men’s mental health tagged posts

…And One Guy Says to the Other…

Caroline Eretzen

Caroline Erentzen
PhD Candidate, York University

Last week, Caroline Erentzen discussed her research into the use of humor in mental health awareness campaigns and how tapping into men’s so-called feminine traits reduces their defensiveness. This week, we look at how we might use this information to help more men get care.

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Two Guys Walk Into a Therapist’s Office…

Caroline Eretzen

Caroline Erentzen
PhD Candidate, York University

Men have higher rates of dying by suicide, alcohol consumption, illegal drug use, and substance dependence than women, but seek help for mental health concerns less often. A recent study found that using humor can encourage men to seek help by appealing to … their femininity.

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Breaking the Cycle for My Family

by Chris, Families for Depression Awareness volunteer

A rough start in life
Growing up, Chris saw substance abuse and mood disorders on both sides of his family. “I remember my mother and father fighting a lot when we were kids,” Chris says. Both he and his little brother were smart, but the instability of their parents’ relationship and their mother’s subsequent remarriage took a toll on them.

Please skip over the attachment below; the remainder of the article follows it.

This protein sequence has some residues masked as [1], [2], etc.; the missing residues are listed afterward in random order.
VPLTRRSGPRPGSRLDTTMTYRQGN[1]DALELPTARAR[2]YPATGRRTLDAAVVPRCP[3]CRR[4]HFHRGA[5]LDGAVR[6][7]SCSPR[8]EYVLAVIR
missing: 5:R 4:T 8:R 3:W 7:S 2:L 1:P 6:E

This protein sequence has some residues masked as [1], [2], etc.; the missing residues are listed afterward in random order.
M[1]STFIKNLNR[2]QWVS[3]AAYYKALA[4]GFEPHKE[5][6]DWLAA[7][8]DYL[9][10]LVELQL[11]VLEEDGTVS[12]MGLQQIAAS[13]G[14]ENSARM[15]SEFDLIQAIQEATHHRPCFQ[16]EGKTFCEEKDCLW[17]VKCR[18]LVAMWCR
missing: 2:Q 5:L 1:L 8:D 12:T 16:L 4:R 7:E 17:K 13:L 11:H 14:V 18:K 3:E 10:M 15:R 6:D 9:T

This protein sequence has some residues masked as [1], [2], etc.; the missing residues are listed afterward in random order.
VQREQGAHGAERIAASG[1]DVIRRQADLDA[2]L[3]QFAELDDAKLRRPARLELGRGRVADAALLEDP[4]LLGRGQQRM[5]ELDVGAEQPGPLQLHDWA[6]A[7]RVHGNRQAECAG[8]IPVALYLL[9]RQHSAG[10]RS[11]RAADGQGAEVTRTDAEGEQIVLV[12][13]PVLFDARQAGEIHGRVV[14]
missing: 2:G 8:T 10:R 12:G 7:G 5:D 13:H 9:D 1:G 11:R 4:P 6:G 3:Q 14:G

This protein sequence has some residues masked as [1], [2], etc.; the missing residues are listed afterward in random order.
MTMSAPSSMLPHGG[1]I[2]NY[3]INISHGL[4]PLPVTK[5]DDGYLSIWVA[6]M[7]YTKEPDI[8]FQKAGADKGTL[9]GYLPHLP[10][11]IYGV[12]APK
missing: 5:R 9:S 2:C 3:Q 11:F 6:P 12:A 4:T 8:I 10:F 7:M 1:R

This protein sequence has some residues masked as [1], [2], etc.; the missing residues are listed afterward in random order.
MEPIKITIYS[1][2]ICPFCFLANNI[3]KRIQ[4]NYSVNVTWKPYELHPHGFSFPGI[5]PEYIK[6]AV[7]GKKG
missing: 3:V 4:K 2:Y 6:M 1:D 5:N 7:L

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Reducing the Suicide Rate Among Middle-Aged Men in Massachusetts

MassMen, Massachusetts Department of Public Health Suicide Prevention Program

Of the more than 44,000 Americans who die by suicide each year, the vast majority—79%—of those who are taking their lives are men.

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Are Treatment Myths Keeping Men from Seeking Help for Depression?

John Ogrodniczuk

John Ogrodniczuk, PhD, Professor and Director of the Psychotherapy Program in the Department of Psychiatry, University of British Columbia

Depression is the leading cause of disability in the world, yet men are notoriously reluctant to reach out for help with depression. A number of roadblocks can get in their way, not the least of which are myths or concerns about treatments for depression.

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